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Postmortem: Insomniac's Ratchet & Clank Future: Tools of Destruction
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Postmortem: Insomniac's Ratchet & Clank Future: Tools of Destruction

December 22, 2008 Article Start Previous Page 3 of 4 Next

4. Lessons from the past.

One of the biggest aids to RCF production was the experience gained on Resistance. We were now working on a second-generation PS3 title, and we benefited greatly from working on a game engine that survived the rigors of launch title production. Meanwhile, our technology continued to develop.

RCF included a new form of texture streaming that allowed us to add great variety and lushness to our surfaces and further optimizations meant we could target 60 frames per second instead of 30.

By shipping a game on PS3 we proved to ourselves we could do it successfully and gained the kind of understanding that only comes by doing. We did not know everything to expect, but we had a good head start.

5. First party relationship.

Another big help was our "first party" developer/producer relationship with Sony. On all fronts we received support that was immeasurable. At a time when PS3 development kits were scarce, we had 150 of them in our studio. Sony Europe and Japan provided localization support for 13 languages, and our game was tested throughout America, Europe, and Asia.

Creating a basic structure and organization of RCF's development didn't require any rocket science -- though there's plenty of it in our code base.

The most important lesson we learned was that using the above measures helped put our team in a position where we could succeed on a very ambitious production. Once we realized this, we believed that we would succeed, and achievement no longer became an assignment. It became our expectation.

What Went Wrong

1. New-gen scale.

In general, we were unprepared for the natural challenges that came with working on a new-generation title, even during pre-production. Everything seemed to take longer than we wanted it to, and making changes was not as simple as it had once been.

Establishing a design for Ratchet proved especially challenging as we considered redefining the character. He went through numerous iterations before we felt we got him right (see Figure 3).

Figure 3: Early character studies for a next-generation Ratchet.

At the same time, we were still months away from the PS3 hardware launch, so technical stability was inconsistent at best. With these problems and the resulting lack of in-game feedback, it was especially difficult to lay out level designs.

Progress was slow, but we were still making some. By the end of preproduction we had one semi-complete level that was functional but not very stable. This would eventually become "Kerchu City" (see Figure 4).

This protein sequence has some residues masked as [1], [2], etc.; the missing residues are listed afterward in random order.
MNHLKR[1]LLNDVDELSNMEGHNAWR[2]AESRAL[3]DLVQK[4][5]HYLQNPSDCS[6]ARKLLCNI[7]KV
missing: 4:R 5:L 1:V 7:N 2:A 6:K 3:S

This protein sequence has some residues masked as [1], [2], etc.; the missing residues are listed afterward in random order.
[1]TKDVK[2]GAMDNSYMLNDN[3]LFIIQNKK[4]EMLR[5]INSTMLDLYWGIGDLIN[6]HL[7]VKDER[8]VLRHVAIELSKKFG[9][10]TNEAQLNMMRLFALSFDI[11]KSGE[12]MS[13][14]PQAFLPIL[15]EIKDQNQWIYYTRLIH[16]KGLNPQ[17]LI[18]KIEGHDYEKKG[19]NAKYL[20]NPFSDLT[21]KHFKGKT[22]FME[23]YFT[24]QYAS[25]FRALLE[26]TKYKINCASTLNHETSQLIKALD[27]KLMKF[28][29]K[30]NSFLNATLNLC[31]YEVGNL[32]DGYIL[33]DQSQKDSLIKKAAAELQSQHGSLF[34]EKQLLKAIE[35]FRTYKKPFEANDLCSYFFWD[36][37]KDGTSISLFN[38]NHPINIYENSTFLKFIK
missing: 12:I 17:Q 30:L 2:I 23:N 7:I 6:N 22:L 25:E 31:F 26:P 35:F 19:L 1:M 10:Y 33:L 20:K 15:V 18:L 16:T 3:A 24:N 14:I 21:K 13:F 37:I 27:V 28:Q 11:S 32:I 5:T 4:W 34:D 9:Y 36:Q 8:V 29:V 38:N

Figure 4: Kerchu City as it appeared at the end of preproduction, fall 2006.

In addition to a level, we gained our first production experience that enabled us (or so we thought) to look at our overall macro design to determine if we had enough time and resources to complete it. We did not.

At the end of preproduction RCF's design called for 25 unique planets, 5 space combat missions, 1 hour of cinematic cut scenes, a hazily-defined co-op mode, and an even more ambiguous online component.

We wanted the game experience to last about 15 hours -- and we achieved this -- but the final scope of our game was 16 planets, 3 space combat missions, 45 minutes of cinematic animation, and single player mode only.

When we scaled back, it was not a popular decision but it represented a turning point in the project. We now had a design that the production team felt was achievable (though still ambitious), and we had removed content from the game before it ever went into production. Nothing was "cut," and during actual production no work was ever discarded.

We had spent almost one year piecing together a single level of our game. With less than a year to go, and 18 levels left to create, we remained optimistic because we now had a plan that we believed in.

2. Launch titles are not production benchmarks.

As noted above, our knowledge gained from building a preproduction level and shipping Resistance was an invaluable aid to our planning process. Without this data many of our production estimates would have been way off. What we failed to realize, and what hurt us at the end, was our lack of understanding in terms of what it took to finish a game of this scope.

Our launch title experience did not (and could not) provide measurable production benchmarks. It was a sprint to the very end and involved many unknown variables. There really was not a true post production period as Resistance development continued right up to its launch.

Working on a simulated level during preproduction was also inaccurate since we did not account for many of the issues that need to be dealt with when shipping a real game (such as memory and frame rate optimizations, obscure crash bugs, and localization errors).

We gave ourselves eight weeks from our project alpha date to "polish" our game and get it out the door. This was the same amount of time used on our PS2 titles, which had been loosely based on our PS1 model. Needless to say, it got a little crazy at the end of the project, and we've learned to add additional post production time to our future efforts.

Article Start Previous Page 3 of 4 Next

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